The "breakup haircut" is a cultural ethos that is said to be just as cathartic as it is defining. Just like a movie-montage chop typically indicates a turning point in a film or show (remember Felicity?), a dramatic hairstyle change supposedly marks an important phase in real life. It even became a trend post-election at a time when women felt the glass ceiling looming and looked for an active way to rebel. The popularity of the breakup haircut speaks to the idea that we, as humans, like to triumph over loss and heartache, even when it's viewed as impulsive or emotional. "Changing our appearance is a proactive measure when other aspects of our life feel beyond our control," explains Vivian Diller, Ph.D.
She continues, "Breakups (especially if they're unexpected or not mutual), can result in a blow to self-esteem. Taking a proactive step physically, like getting a new hairstyle, can help regain a sense of control over unsettling emotions—like sadness, rejection, and insecurity—even if only temporarily. New hairstyles or color can be associated with making a fresh start, with new beginnings and optimism."
I wondered, though, if those chops always feel as empowering as we'd hoped. Is there a sense of cleansing and freedom, or can letting go of your hair feel like just another loss? I asked dozens of real women to share their stories on the subject. One mused, "It gave me a clear cutoff from the girl I was and the girl I was turning into. I could now delineate between where we ended and I began."
It's not entirely difficult to understand. I was once disappointed when I ran into an ex in an outfit he'd already seen me in. Somehow, I felt it portrayed that I hadn't moved on or changed since our time together. (Don't worry—I bought my now signature scent Tom Ford Santal Blush ($225) that same afternoon.) As Heather L. Silvestri, Ph.D., explains it, "The breakup haircut may be an attempt to commemorate outwardly the psychological and emotional changes that the end of a relationship ushers in.
It may be a sort of 'new relationship status' or 'new me' type of action."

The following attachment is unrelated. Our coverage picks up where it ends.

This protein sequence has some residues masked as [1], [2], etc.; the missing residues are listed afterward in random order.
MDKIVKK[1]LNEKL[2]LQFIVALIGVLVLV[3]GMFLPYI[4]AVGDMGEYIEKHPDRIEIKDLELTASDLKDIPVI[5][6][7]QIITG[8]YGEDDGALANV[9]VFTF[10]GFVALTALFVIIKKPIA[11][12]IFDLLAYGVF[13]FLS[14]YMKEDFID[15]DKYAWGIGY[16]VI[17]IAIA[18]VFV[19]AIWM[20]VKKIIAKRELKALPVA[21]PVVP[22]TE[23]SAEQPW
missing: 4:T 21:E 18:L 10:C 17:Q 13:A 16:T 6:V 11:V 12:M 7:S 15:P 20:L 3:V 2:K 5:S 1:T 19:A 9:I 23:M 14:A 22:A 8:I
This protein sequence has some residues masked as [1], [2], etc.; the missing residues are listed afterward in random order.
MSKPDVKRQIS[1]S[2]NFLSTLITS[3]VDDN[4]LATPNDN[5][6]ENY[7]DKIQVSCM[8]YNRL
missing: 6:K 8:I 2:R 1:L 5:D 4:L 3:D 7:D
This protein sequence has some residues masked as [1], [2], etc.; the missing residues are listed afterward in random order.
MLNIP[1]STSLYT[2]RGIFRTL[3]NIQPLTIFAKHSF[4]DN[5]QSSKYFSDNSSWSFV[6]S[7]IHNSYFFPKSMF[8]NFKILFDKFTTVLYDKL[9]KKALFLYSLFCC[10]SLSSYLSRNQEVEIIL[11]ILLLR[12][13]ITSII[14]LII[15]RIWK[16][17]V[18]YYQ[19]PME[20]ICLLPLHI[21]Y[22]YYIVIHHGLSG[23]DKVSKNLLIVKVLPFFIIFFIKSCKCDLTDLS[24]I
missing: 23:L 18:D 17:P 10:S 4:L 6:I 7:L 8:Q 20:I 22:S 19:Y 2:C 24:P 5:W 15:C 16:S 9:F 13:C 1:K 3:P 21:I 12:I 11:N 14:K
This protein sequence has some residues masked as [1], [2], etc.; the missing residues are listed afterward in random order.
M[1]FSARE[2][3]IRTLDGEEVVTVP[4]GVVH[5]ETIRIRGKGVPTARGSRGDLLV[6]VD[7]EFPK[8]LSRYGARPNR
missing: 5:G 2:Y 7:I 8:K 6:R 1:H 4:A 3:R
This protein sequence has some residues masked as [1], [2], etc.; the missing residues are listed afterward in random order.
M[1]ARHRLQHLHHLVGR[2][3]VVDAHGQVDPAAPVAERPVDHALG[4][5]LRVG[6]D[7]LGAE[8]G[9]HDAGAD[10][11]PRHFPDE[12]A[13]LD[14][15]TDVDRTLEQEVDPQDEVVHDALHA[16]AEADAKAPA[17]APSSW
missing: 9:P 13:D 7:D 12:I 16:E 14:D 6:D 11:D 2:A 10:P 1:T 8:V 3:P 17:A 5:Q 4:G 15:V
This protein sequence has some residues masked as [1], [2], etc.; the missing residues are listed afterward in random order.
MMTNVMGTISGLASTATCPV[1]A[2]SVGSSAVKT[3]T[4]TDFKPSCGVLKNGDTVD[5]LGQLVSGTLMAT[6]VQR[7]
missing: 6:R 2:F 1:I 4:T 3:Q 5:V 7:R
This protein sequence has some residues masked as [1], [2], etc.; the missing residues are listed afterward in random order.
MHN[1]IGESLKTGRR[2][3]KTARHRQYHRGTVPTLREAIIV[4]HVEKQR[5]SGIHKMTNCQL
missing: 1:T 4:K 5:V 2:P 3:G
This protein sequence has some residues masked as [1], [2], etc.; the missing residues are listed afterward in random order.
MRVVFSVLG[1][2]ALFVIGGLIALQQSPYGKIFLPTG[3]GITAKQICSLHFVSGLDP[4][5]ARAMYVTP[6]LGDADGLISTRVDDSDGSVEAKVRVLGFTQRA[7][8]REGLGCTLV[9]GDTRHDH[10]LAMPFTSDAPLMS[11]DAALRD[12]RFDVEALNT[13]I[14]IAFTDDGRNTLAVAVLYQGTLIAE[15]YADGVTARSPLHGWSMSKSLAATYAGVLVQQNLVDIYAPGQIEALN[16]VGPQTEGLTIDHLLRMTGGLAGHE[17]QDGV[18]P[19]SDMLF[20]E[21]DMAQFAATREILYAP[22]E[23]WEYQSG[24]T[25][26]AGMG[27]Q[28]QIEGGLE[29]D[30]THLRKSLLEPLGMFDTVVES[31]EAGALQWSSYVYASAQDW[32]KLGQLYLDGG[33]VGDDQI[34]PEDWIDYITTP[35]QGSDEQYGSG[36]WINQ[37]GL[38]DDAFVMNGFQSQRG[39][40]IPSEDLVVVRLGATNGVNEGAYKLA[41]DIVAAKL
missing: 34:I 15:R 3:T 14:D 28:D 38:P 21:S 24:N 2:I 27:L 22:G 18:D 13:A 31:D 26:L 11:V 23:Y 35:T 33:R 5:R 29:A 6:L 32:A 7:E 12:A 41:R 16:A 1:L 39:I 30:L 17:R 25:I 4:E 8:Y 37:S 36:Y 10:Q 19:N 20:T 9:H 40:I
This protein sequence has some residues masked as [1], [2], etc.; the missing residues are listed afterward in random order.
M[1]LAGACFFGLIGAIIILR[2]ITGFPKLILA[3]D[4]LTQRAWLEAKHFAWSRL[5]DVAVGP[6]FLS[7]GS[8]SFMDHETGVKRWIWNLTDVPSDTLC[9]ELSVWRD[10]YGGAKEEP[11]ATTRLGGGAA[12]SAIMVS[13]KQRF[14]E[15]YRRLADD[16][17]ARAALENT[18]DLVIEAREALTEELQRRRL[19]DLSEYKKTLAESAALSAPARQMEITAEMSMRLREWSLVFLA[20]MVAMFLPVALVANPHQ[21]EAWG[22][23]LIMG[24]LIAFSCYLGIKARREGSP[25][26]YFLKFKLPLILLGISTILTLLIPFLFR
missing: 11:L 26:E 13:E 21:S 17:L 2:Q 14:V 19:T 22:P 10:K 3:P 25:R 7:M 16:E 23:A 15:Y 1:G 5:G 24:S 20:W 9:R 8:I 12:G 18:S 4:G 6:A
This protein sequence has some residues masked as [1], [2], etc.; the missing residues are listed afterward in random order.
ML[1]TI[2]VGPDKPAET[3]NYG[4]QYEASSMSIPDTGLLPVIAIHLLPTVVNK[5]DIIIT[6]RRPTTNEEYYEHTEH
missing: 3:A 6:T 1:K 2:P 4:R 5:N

While the post-relationship haircut has become quite the phenomenon—often, even, a cliché—it has roots in centuries-old tradition. "In native teachings, many tribes cut their hair during the mourning process, which symbolizes the deep wound to one's sensibilities. The act of cutting your hair is the cutting off of the flow of thought. You actually sever away past thoughts from future deeds. Cutting your hair usually occurs when [you] chooses to make a major change in [your] life, putting past misdeeds behind [you] and beginning a new life." One of the women I spoke to echoed that same thought: "After the haircut, there was a profound sense of liberation.
Funny how a haircut can do that."
Furthermore, it's a practice that more often happens with women than men after the dissolution of a relationship. "While appearance looms large for both men and women in terms of self-esteem and identity, women are socialized to put particular emphasis on it," says Silvestri. "Society also tends to expect women to be attentive to their appearance. As such, the breakup haircut may serve as a way to replace some of the attention and ego-gratification that a woman's prior relationship served.”
"In its healthy incarnation, the breakup haircut represents a self-aware choice to engage one's appearance in a playful and empowered way," she continues. "Less healthy is the case in which someone makes a big change in appearance without realizing what's motivating it and potentially gets caught up in a compulsive need for external approval without really being able to internalize any of it." Control has so much to do with it and it is healthy to feel in control of your own life. "I cut off seven inches, got sparkly honey highlights, and flipped off every man who controls any woman," another reader commented.
So when it comes down to it—do your thing. But make sure you're doing it for the right reasons.